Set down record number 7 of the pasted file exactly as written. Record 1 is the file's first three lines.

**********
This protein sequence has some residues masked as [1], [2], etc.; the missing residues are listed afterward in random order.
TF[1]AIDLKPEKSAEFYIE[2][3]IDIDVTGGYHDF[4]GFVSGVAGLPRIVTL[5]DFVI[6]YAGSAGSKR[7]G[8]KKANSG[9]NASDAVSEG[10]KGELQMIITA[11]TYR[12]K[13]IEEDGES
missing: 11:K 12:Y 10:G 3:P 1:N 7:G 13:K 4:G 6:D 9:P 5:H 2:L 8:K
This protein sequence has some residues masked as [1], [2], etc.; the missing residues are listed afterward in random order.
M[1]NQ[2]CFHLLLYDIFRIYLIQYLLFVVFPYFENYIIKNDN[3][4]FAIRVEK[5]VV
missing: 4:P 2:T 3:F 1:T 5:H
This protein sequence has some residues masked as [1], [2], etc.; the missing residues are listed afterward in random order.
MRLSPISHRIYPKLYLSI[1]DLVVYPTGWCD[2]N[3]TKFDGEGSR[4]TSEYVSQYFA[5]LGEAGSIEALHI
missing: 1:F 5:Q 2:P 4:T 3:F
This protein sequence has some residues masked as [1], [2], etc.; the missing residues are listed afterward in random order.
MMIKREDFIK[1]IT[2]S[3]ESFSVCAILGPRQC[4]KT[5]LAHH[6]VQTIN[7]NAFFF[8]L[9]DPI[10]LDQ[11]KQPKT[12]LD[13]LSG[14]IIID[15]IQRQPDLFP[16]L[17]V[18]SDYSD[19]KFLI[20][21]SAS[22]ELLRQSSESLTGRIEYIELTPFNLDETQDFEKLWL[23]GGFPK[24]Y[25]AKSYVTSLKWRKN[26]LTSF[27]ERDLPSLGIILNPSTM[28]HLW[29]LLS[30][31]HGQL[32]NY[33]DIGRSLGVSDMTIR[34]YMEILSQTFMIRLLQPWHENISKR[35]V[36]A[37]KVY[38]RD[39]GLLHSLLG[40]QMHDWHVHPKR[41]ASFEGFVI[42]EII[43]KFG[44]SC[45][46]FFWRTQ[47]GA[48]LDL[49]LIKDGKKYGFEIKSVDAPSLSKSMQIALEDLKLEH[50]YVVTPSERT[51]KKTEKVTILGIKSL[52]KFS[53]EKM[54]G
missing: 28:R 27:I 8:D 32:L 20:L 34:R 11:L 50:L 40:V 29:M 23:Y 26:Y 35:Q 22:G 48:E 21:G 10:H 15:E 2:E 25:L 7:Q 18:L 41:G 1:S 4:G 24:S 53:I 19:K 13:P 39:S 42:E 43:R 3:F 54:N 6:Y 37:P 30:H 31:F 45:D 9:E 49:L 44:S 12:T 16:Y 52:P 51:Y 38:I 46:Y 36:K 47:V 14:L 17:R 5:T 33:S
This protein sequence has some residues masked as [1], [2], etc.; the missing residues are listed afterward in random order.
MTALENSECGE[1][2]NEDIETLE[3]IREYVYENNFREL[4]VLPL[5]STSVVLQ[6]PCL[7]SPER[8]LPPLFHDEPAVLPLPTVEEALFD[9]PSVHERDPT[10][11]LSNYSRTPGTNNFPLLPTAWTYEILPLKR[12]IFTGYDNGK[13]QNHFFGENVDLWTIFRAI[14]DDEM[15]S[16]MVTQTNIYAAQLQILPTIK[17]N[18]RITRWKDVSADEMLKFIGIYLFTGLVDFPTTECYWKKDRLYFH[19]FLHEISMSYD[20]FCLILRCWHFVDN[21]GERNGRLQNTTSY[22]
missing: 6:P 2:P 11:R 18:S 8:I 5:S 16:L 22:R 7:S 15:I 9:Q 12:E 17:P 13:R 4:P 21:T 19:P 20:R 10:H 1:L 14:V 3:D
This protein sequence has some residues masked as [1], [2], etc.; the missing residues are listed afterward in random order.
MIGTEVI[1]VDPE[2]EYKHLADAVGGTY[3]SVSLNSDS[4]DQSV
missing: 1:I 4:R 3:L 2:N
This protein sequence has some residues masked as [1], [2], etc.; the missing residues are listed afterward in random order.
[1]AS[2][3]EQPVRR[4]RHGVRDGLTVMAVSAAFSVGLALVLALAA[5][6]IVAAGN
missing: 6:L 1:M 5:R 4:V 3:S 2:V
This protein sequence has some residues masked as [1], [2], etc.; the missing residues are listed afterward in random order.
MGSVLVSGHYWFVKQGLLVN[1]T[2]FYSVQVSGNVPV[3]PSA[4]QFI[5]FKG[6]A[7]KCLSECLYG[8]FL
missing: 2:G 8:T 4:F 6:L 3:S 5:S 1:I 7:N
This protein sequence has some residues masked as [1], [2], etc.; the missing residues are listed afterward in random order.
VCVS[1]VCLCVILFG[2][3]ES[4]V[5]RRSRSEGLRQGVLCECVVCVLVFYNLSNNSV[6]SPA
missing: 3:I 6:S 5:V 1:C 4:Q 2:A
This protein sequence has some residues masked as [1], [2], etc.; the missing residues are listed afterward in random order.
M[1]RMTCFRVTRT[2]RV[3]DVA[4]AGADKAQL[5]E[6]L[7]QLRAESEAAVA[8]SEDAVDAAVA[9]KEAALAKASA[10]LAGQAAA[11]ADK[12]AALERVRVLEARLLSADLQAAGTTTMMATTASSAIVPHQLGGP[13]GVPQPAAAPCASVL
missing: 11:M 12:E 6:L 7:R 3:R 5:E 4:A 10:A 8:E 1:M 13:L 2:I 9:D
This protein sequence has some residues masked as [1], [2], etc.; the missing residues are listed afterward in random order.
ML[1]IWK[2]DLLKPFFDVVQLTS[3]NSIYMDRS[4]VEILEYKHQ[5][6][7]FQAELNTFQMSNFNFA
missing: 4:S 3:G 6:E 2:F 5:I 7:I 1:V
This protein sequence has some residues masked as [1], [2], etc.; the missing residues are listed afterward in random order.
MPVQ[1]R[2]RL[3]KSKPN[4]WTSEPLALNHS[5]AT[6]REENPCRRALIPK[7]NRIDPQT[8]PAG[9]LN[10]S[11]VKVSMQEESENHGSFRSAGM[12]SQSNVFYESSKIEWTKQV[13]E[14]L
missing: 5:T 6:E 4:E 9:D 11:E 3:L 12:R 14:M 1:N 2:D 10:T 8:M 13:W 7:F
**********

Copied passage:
This protein sequence has some residues masked as [1], [2], etc.; the missing residues are listed afterward in random order.
[1]AS[2][3]EQPVRR[4]RHGVRDGLTVMAVSAAFSVGLALVLALAA[5][6]IVAAGN
missing: 6:L 1:M 5:R 4:V 3:S 2:V